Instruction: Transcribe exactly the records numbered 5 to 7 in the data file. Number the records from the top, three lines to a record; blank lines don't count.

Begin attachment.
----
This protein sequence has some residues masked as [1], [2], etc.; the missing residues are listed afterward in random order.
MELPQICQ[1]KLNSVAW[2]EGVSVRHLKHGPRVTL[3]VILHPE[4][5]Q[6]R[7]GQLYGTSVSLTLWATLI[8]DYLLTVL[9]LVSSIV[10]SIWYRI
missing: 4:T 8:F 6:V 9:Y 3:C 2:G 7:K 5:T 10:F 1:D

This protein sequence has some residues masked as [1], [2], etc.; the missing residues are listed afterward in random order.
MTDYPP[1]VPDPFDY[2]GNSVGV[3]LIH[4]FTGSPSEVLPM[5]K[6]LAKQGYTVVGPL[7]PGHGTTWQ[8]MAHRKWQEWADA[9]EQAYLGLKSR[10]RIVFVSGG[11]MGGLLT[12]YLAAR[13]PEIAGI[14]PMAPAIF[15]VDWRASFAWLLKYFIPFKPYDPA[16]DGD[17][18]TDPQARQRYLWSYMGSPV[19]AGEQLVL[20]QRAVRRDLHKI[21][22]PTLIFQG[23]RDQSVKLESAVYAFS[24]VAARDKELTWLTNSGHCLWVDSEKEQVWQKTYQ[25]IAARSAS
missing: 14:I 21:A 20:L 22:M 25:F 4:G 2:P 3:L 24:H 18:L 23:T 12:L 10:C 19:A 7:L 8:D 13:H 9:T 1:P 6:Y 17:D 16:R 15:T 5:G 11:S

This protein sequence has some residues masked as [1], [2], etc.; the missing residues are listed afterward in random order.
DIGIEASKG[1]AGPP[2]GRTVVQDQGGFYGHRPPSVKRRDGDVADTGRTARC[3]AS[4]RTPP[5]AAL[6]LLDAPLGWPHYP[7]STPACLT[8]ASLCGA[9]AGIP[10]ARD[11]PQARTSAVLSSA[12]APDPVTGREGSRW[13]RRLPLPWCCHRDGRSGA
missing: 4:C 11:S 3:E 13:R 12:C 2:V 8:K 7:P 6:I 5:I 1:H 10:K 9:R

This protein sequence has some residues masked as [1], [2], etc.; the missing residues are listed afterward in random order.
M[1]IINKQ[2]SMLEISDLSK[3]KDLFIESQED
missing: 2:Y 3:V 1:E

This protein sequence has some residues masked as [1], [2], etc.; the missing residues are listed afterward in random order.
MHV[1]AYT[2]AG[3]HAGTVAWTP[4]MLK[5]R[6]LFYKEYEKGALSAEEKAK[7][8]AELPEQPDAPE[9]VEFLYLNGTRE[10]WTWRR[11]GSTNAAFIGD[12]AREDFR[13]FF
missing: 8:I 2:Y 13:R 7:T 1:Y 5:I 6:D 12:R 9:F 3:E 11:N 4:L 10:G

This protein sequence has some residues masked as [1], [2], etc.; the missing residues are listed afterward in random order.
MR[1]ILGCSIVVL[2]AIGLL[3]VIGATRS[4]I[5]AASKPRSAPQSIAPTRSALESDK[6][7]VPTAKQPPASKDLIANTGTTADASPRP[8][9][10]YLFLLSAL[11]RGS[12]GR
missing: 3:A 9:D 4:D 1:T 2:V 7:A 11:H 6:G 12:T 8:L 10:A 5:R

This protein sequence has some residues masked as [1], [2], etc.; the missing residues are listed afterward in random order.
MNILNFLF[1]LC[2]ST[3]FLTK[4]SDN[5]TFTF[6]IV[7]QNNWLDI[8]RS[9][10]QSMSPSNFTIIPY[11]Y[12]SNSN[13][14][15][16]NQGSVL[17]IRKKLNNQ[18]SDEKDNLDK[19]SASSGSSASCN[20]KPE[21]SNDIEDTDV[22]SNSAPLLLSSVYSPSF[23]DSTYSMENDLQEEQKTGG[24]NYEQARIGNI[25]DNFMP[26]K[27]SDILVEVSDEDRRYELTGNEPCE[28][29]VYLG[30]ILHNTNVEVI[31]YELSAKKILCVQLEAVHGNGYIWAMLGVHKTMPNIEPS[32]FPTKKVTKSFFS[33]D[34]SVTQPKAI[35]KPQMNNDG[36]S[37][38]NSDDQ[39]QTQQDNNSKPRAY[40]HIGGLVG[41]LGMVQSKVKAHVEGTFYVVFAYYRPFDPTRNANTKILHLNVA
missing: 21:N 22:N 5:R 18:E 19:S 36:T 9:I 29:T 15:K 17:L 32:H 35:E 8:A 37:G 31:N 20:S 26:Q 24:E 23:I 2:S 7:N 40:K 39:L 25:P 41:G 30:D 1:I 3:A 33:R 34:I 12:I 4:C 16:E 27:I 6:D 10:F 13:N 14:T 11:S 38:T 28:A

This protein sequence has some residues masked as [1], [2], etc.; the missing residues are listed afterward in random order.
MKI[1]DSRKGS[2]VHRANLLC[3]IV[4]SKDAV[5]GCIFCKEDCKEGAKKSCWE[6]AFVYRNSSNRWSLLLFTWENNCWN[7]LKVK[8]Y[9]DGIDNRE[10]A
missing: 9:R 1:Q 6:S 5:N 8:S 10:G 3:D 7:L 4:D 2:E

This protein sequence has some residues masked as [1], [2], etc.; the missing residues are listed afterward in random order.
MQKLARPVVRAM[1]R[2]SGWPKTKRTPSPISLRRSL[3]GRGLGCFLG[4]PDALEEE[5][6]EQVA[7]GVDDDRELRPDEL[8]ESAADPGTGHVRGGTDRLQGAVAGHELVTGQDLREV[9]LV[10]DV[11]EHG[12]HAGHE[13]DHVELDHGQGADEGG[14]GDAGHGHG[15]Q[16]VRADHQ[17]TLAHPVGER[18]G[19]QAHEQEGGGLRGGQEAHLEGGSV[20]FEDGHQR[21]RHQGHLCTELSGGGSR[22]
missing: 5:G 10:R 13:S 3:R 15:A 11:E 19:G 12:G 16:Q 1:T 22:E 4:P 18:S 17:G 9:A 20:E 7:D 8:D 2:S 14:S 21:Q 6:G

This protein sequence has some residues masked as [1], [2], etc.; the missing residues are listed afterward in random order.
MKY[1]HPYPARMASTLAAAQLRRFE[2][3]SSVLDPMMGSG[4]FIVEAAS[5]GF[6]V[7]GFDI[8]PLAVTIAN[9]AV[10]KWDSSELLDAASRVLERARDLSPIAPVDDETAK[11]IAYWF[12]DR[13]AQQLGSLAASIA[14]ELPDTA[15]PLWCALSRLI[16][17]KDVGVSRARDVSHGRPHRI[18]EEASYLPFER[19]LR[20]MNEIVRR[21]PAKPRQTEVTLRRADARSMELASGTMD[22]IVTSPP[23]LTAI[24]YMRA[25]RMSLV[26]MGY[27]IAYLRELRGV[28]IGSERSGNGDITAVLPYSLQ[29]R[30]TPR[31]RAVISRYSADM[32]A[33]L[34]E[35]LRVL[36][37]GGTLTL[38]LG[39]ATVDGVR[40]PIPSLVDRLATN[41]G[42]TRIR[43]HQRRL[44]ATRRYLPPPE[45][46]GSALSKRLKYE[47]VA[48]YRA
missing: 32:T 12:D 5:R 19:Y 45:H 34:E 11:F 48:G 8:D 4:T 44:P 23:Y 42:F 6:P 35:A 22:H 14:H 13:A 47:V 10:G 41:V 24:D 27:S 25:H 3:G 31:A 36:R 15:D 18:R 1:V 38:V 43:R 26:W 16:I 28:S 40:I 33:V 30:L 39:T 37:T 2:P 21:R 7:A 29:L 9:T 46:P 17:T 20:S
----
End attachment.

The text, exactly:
This protein sequence has some residues masked as [1], [2], etc.; the missing residues are listed afterward in random order.
MHV[1]AYT[2]AG[3]HAGTVAWTP[4]MLK[5]R[6]LFYKEYEKGALSAEEKAK[7][8]AELPEQPDAPE[9]VEFLYLNGTRE[10]WTWRR[11]GSTNAAFIGD[12]AREDFR[13]FF
missing: 8:I 2:Y 13:R 7:T 1:Y 5:I 6:D 12:R 9:F 3:E 11:N 4:L 10:G

This protein sequence has some residues masked as [1], [2], etc.; the missing residues are listed afterward in random order.
MR[1]ILGCSIVVL[2]AIGLL[3]VIGATRS[4]I[5]AASKPRSAPQSIAPTRSALESDK[6][7]VPTAKQPPASKDLIANTGTTADASPRP[8][9][10]YLFLLSAL[11]RGS[12]GR
missing: 3:A 9:D 4:D 1:T 2:V 7:A 11:H 6:G 12:T 8:L 10:A 5:R

This protein sequence has some residues masked as [1], [2], etc.; the missing residues are listed afterward in random order.
MNILNFLF[1]LC[2]ST[3]FLTK[4]SDN[5]TFTF[6]IV[7]QNNWLDI[8]RS[9][10]QSMSPSNFTIIPY[11]Y[12]SNSN[13][14][15][16]NQGSVL[17]IRKKLNNQ[18]SDEKDNLDK[19]SASSGSSASCN[20]KPE[21]SNDIEDTDV[22]SNSAPLLLSSVYSPSF[23]DSTYSMENDLQEEQKTGG[24]NYEQARIGNI[25]DNFMP[26]K[27]SDILVEVSDEDRRYELTGNEPCE[28][29]VYLG[30]ILHNTNVEVI[31]YELSAKKILCVQLEAVHGNGYIWAMLGVHKTMPNIEPS[32]FPTKKVTKSFFS[33]D[34]SVTQPKAI[35]KPQMNNDG[36]S[37][38]NSDDQ[39]QTQQDNNSKPRAY[40]HIGGLVG[41]LGMVQSKVKAHVEGTFYVVFAYYRPFDPTRNANTKILHLNVA
missing: 21:N 22:N 5:R 18:E 19:S 36:T 9:I 29:T 15:K 17:L 32:H 35:E 8:A 37:G 31:N 20:S 26:Q 24:E 23:I 2:S 7:N 40:K 39:L 25:P 41:G 30:D 1:I 3:A 33:R 34:I 12:I 4:C 16:E 27:I 6:D 10:F 13:N 14:T 11:S 38:T 28:A